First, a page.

Explanation: Are asteroids dangerous? Some are, but the likelihood of a dangerous asteroid striking the Earth during any given year is low. Because some past mass extinction events have been linked to asteroid impacts, however, humanity has made it a priority to find and catalog those asteroids that may one day affect life on Earth. Pictured above are the orbits of the over 1,000 known Potentially Hazardous Asteroids (PHAs). These documented tumbling boulders of rock and ice are over 140 meters across and will pass within 7.5 million kilometers of Earth -- about 20 times the distance to the Moon. Although none of them will strike the Earth in the next 100 years -- not all PHAs have been discovered, and past 100 years, many orbits become hard to predict. Were an asteroid of this size to impact the Earth, it could raise dangerous tsunamis, for example. Of course rocks and ice bits of much smaller size strike the Earth every day, usually pose no danger, and sometimes creating memorable fireball and meteor displays.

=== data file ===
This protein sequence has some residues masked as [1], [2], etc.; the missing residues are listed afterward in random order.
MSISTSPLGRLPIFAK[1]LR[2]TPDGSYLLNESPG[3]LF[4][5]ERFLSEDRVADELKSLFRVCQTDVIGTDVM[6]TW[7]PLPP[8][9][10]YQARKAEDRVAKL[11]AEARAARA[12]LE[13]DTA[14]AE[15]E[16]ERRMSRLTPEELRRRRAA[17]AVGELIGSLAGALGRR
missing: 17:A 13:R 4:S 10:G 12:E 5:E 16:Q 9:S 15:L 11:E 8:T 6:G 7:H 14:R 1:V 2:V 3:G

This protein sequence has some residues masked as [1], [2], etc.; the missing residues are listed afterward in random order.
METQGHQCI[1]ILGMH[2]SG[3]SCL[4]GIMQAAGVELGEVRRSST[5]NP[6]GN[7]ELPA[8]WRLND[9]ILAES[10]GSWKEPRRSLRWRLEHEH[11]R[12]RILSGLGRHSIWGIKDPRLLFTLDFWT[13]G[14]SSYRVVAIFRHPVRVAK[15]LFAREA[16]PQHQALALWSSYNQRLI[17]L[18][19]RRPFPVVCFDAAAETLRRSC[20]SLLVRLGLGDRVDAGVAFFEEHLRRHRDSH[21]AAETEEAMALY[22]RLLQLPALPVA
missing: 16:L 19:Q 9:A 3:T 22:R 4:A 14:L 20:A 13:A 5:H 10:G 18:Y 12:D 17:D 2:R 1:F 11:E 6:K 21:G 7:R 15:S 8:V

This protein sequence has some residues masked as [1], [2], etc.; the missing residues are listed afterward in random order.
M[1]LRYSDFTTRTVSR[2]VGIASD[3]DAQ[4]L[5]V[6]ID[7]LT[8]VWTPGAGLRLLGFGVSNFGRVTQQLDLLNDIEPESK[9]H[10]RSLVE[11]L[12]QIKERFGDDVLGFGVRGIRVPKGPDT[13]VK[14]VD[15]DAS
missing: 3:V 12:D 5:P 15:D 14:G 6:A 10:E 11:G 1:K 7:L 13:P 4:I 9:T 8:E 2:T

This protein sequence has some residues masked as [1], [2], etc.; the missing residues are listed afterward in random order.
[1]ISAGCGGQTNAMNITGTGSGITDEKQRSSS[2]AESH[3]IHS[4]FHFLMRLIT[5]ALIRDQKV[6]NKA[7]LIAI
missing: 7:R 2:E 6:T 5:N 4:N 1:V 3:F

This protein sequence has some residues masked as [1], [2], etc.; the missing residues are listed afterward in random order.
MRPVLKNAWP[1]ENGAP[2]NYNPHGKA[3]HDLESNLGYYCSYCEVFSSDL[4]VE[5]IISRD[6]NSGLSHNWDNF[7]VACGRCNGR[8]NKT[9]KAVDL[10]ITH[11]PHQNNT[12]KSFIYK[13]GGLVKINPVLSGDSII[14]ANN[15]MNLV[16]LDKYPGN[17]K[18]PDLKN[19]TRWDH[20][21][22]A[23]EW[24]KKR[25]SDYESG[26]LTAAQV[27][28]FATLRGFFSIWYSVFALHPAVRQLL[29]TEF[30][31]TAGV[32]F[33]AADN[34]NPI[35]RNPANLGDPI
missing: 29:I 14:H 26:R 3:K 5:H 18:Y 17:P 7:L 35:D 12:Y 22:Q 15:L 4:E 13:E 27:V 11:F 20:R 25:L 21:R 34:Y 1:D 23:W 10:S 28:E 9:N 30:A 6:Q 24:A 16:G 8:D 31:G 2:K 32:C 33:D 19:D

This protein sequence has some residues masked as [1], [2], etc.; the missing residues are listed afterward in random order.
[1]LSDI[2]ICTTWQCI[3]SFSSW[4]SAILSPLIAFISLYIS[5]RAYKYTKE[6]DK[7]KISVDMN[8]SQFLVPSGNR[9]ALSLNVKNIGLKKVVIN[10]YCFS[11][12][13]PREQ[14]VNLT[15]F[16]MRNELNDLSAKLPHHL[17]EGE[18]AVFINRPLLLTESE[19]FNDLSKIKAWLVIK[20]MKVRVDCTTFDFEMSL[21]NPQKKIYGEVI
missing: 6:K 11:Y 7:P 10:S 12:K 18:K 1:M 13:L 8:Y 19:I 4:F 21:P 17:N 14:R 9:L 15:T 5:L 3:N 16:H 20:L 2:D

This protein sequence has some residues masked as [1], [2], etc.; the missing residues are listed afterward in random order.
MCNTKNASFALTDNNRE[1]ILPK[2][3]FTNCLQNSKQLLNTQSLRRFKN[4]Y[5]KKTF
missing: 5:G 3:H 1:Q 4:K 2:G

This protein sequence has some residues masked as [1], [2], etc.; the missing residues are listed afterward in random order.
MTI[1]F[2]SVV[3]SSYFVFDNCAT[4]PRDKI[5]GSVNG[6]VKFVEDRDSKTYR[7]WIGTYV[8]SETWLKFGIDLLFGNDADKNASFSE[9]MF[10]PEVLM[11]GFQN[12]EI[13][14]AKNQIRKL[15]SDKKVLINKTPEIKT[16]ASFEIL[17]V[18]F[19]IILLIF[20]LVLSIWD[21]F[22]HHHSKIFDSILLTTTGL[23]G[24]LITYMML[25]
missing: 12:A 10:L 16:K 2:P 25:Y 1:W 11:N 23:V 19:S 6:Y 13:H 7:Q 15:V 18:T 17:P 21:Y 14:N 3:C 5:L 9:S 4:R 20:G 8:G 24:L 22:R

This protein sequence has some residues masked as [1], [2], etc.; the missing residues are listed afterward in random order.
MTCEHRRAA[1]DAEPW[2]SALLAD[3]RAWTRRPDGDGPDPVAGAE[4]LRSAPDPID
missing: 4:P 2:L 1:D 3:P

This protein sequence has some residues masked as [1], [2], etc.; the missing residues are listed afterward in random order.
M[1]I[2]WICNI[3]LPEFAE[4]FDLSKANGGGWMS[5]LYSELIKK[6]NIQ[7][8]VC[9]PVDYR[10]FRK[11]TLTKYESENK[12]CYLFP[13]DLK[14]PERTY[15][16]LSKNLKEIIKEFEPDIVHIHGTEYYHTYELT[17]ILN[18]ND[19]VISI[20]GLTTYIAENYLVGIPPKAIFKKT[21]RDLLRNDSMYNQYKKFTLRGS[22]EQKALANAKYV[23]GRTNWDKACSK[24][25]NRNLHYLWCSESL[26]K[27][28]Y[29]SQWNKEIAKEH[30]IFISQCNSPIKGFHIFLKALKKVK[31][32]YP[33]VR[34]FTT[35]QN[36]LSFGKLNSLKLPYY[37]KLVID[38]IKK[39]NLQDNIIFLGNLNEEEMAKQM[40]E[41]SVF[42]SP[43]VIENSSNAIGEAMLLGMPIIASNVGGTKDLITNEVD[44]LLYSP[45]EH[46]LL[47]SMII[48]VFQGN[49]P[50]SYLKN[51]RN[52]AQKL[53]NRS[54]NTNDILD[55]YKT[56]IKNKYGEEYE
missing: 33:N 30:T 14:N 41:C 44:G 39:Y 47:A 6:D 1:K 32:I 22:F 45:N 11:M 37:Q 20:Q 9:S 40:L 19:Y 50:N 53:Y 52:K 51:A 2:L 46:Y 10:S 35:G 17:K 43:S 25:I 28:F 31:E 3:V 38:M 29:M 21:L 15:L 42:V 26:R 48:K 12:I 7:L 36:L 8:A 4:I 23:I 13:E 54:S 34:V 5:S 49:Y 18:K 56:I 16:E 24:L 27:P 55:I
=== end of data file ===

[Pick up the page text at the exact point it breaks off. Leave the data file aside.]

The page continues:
This is a closeup image of the Aerojet Rocketdyne RS-68A engine (center engine) and four (two on each side) Orbital ATK GEM-60 solid rocket motors that power United Launch Alliance's Delta IV Medium+ (5,4) rocket. This past Saturday, this Delta IV launched the 9th Wideband Global SATCOM satellite (WGS-9) for the USAF.I shoot for AmericaSpace as a launch photographer; before most launches from Cape Canaveral, other members of the media and I are escorted to the launchpads on Cape Canaveral Air Force Station to setup "remote" cameras. (I'm not credentialed for all of them--long story.)This image was taken with a Nikon D3300, Nikon 55-300mm f/4.5-5.6 lens (at 80mm) and was the shot was triggered by a Vela Pop sound trigger, as I watched the launch from ~2.5 miles away; the sound would kill anyone this close. The camera was about 300ft from the rocket, its tripod was staked down using tent stakes, and there was a plastic bag around the camera to protect it from weather and the rocket itself.Settings: 1/4000 f/13 ISO 100 - many other photographers have successfully executed these shots in the past, and I used their EXIF data as reference, but I opted to underexposed even further to properly expose the extremely bright exhaust. The D3300 has surprisingly good dynamic range and I was able to pull up the shadows in LR.I've been taking rocket launch images for about two years and have had up-close access for about a year, but this is probably my favorite shot I've ever taken.Thanks for viewing; feel free to ask anything about the setup or the launch!Personal stuff below Instagram: @johnkrausphotos - I'm doing the 365 day daily photo challenge after completing it last year. No missed days; feel free to follow for daily content WebsiteFlickr, which hosts solely my daily photo images from this year.